I’ve never been much of a horror movie fan. I think my deep-seated love and background of history and my fascination for things that are real diminishes my ability to kick back and allow my wits to be uprooted by monsters and other ghoulish figures like Jason from Friday the 13th or Freddie Krueger from Nightmare on Elm Street.
That doesn’t mean I don’t like scary movies. Movies featuring psychotic predators that do not exceed the realm of possibility keep me both glued and frightened. If you want to frighten me, give me Max Cady from Cape Fear or Patrick Bateman from American Psycho.
Of course, even these characters are only fictional and cannot compare with the fears of real life. In the theater, the movie eventually ends. In real life, fear can keep going on, and on, and on.
We’re already being reminded of that less than two months into 2012 as we follow up 2011 – a year being described as having seen more data breaches and IT outages in history – with a spate of application failures to start off the year.
In an eerily familiar-sounding drama, just shy of a full year after the London Stock Exchange and several other exchanges experienced failures that brought their systems to a halt, last week the Tokyo Stock Exchange suffered a similar fate.
For the second time in four years, a technical malfunction resulted in trading coming to a halt on the Tokyo exchange. This latest outage, however, affected the exchange’s three-month-old server platform that had been touted for its high degree of reliability.
Although Fujitsu, makers of the Arrowhead server that suffered the outage, refused to comment on the problem, however, Computerworld’s Michael Pooler reported that:
Exchange authorities said the problem was caused by a glitch in one of eight sets of system servers that comprise three devices. When a problem occurs in one device it should be automatically switched with the other two. However in this instance the automatic changeover did not happen, leading to the outage.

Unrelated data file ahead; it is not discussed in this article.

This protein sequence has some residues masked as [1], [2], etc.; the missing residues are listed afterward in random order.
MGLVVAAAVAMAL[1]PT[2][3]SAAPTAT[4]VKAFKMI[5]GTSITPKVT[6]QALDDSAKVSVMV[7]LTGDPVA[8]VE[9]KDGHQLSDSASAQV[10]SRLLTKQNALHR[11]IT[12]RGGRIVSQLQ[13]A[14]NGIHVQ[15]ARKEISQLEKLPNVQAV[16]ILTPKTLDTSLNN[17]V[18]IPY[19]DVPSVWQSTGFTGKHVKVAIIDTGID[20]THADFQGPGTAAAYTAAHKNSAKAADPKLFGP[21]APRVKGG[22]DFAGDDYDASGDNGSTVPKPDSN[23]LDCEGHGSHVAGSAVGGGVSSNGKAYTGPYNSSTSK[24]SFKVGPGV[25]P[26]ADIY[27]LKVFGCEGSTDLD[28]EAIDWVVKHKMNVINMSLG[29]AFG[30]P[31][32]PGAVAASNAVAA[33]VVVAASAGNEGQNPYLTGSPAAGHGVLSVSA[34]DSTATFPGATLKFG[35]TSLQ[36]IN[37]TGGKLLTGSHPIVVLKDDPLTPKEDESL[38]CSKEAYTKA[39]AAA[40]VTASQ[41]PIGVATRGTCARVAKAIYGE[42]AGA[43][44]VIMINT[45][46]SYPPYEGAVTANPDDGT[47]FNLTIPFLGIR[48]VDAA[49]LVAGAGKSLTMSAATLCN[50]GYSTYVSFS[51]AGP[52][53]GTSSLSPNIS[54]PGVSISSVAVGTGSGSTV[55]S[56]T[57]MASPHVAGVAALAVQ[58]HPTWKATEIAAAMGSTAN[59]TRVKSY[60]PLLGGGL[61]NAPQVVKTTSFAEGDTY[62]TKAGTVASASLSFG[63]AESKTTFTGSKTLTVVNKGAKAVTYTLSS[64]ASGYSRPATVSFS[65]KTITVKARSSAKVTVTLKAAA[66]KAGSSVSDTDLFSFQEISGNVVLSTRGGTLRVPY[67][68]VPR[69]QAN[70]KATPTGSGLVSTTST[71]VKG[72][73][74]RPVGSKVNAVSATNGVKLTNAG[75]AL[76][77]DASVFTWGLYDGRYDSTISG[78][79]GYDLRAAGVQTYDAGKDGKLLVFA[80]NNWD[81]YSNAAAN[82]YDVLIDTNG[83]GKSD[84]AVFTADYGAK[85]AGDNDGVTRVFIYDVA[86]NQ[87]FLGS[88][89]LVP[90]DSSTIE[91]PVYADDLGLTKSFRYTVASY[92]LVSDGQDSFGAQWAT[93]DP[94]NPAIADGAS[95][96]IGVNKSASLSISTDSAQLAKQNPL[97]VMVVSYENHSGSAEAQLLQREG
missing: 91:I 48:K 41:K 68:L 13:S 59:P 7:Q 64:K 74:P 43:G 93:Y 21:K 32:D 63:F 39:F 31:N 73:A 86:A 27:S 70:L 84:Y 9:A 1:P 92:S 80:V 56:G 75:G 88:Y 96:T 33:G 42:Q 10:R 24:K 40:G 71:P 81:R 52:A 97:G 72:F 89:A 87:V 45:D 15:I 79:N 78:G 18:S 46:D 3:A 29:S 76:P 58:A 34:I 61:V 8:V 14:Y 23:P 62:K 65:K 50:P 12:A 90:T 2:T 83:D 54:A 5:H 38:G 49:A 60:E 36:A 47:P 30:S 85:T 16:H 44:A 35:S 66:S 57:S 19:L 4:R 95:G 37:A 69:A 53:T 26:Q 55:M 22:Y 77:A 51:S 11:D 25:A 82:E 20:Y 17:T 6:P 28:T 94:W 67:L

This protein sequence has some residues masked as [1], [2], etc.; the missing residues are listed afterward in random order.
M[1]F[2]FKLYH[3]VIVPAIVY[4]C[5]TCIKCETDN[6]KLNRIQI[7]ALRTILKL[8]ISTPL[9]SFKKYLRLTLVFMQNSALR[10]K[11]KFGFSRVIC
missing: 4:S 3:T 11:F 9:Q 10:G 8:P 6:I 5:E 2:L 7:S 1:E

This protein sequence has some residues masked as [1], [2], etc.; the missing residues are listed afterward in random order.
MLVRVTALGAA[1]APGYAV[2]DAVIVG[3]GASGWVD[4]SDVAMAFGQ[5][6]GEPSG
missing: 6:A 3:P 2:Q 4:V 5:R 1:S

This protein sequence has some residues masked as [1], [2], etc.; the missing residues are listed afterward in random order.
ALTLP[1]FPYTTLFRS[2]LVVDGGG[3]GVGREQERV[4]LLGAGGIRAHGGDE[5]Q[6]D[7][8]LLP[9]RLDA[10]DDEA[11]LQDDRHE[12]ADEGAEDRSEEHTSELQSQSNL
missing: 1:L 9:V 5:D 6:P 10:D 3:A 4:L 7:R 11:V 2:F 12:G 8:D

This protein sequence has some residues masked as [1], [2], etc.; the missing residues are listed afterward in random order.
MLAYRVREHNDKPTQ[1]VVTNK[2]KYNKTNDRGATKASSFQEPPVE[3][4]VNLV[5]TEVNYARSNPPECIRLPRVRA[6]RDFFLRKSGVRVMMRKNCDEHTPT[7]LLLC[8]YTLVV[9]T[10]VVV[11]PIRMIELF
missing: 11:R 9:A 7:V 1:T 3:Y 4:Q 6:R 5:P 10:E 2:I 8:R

The first time anybody ever tried to explain to me the meaning of “irony,” the example they used was a fire in a firehouse. Seems to me, a police department being the victim of a crime would also fit the definition of irony.
So it struck me as the ultimate “cyber irony” when back on February 3 the Boston Police Department announced it had been victimized by the hacker group “Anonymous,” which had hacked into the department’s front-facing web site, BPDnews.com. Where normally visitors would find news and information about the Boston Police Department as well as an online tip line, instead they were “treated” to repetitive streaming of the music video “Sound of Da Police” by KRS-ONE.
This was not the first time hackers have targeted the BPD in recent memory. Back in October, the same group hacked the servers of the Boston Police Patrolmen’s Association and released email addresses and passwords of city police officers.
But if misery (no, not the psycho-thriller with Kathy Bates) loves company, the BPD has it. Even before its web site was hacked earlier this month, Anonymous had also hacked into the web site of the Federal Trade Commission, forcing it to be down for over a week.
Last month I posted about the first data breach admission of the year offered by, again, somewhat ironically, security giant Symantec. Since then, Symantec’s headache over the breach it originally suffered in 2006, but which it only admitted to this year, went from simple throbbing to the blinding migraine variety.
Again, Anonymous took responsibility for the breach, but this time the group threatened to expose what it had stolen in the hack – namely the source code for Symantec’s pcAnywhere security software.
In an effort to keep hackers from going public with the code, Symantec allegedly offered an “olive branch” of sorts in the form of a $50,000 bribe. The money was in part to buy the hackers’ silence and cooperation in keeping the source code proprietary, while also being part of the investigation to track the hackers. The hackers, in response, allegedly gave Symantec 10 minutes to come through with all of the money rather than accepting the security company’s offer to pay monthly installments until assurances the hackers had destroyed any trace of the code they held.
As John Riberio of IDG News Service reported, when payment was not made:
Hackers associated with the group Anonymous known as the Lords of Dharamaja leaked what appears to be another 1.27 gigabytes of source code from Symantec Monday night, what they claim is the source code of the Symantec program PCAnywhere.
The one thing this year’s new outages and breaches have in common is they were all somehow vulnerable to attack. Whether it’s a glitch in the system or a vulnerability remaining from legacy code, the fact remains that companies need to do a better job of assessing the structural quality of the applications in their systems. Identifying issues and determining its ability to be fixed is vital to the security and robustness of the application.
Continued failure to perform these assessments will only lead to companies fearing that last year’s failures will be exceeded by those this year…now THAT is a scary thought!